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Wakanda Forever ensures Black Panther won’t become alien to fans. Take that, Captain America

Violence in Black Panther: Wakanda Forever’s universe isn't just about warships, aircraft and high-tech weapons but one that leads its characters to the last stage of grief.

A still from Black Panther: Wakamda Forever | Twitter

When Chris Evans’ Captain America got recast after Marvel’s Avengers: Endgame, more than a few fans turned away from their favourite superhero. Thanks to Academy Award-winning director Ryan Coogler, Black Panther will not become alien to fans after Chadwick Boseman’s death.

Coogler’s Black Panther: Wakanda Forever is essentially a tribute to Boseman’s reel persona. T’Challa’s absence is felt throughout the 161-minute film but the audience is given a merciful closure, one that feels grand and logical.

The film’s timeline follows the events of Endgame and Chadwick Boseman’s tragic death. Wakanda, a kingdom conveniently left alone by the outside world, is no longer safe. Fallen king T’Challa’s mother, Queen Ramonda (Angela Bassett), is now running the ship with the support of her allies. Shuri, convincingly played by Letitia Wright, is doing everything to make her country safe from any external threat. But as unfortunate dangers always loom over secured lands, a villain named Namor (Tenoch Huerta) enters Black Panther’s universe. The violence that follows is not just about grand warships, aircraft and high-tech weapons but one that leads Shuri to the last stage of grief.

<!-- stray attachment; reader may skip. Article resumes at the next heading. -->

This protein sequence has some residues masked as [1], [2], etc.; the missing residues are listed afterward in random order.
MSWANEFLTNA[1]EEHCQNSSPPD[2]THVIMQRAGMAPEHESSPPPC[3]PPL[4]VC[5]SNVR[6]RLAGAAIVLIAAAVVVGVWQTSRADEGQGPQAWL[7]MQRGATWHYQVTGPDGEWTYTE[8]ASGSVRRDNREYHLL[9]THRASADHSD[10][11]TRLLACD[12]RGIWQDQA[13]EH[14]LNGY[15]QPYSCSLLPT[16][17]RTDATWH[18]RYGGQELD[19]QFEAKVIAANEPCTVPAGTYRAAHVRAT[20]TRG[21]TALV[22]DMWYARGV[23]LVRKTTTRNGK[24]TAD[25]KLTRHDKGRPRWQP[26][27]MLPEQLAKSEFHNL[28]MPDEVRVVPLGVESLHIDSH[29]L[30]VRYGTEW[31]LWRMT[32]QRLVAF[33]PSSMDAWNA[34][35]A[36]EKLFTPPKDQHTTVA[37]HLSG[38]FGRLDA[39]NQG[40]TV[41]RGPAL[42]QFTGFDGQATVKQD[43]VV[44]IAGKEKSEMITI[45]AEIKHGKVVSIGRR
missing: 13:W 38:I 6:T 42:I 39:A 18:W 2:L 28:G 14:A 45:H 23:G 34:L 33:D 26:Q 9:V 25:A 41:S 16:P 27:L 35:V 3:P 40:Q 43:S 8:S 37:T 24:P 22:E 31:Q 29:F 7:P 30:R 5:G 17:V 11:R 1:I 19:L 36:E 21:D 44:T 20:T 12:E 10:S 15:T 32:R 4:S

Also read: Black Panther stars say film changed perceptions of Africa

Sub-plots perfectly tied together

The sequel produced by Kevin Feige and written by Ryan Coogler and Joe Robert Cole is an attempt at showing how grief transforms a person and a community. The cast comes through to translate the tight script peppered with callbacks to previous Marvel films. The sequel’s impactful lead, Letitia Wright, is supported by some of the best in business. Okoye, played by Danai Gurira, loses and then rightfully wins her battles while being the unexpected comic relief in the film. Her friendly adversary, M’Baku (Winston Duke) is equally amusing and wise. The new entrants of the film, Dominque Thorne’s Riri Williams and Tenoch Huerta are also fierce. And of course, there is Martin Freeman’s Everett Ross who is again at the mercy of Wakandans.

The problem with so many cast members driving the film is that too many things are going on. Riri Williams is taking after Iron Man, Namor is telling his origin story, Okoye is struggling to protect her honour, Ross’ mean ex-wife (Julia Louis-Dreyfus) is suddenly craving attention and the forgotten Nakia (Lupita Nyong’o) is taking forward T’Challa’s legacy. There is also a glorious underwater world, which gets its deserved share of screentime. It is surprising how Coogler does not lose sight of the actual story in all the sub-plots. He makes the audience swim through the sub-plots to combine all and make sense of the story. Credit also goes to Autumn Durald’s cinematography.

One of the major takeaways is the film’s music. Swedish composer Ludwig Göransson has created a score that fits Wakanda’s world in every sense. The symphony ends with Rihanna singing Lift Me Up. It becomes the sound of catharsis.

(Edited by Prashant)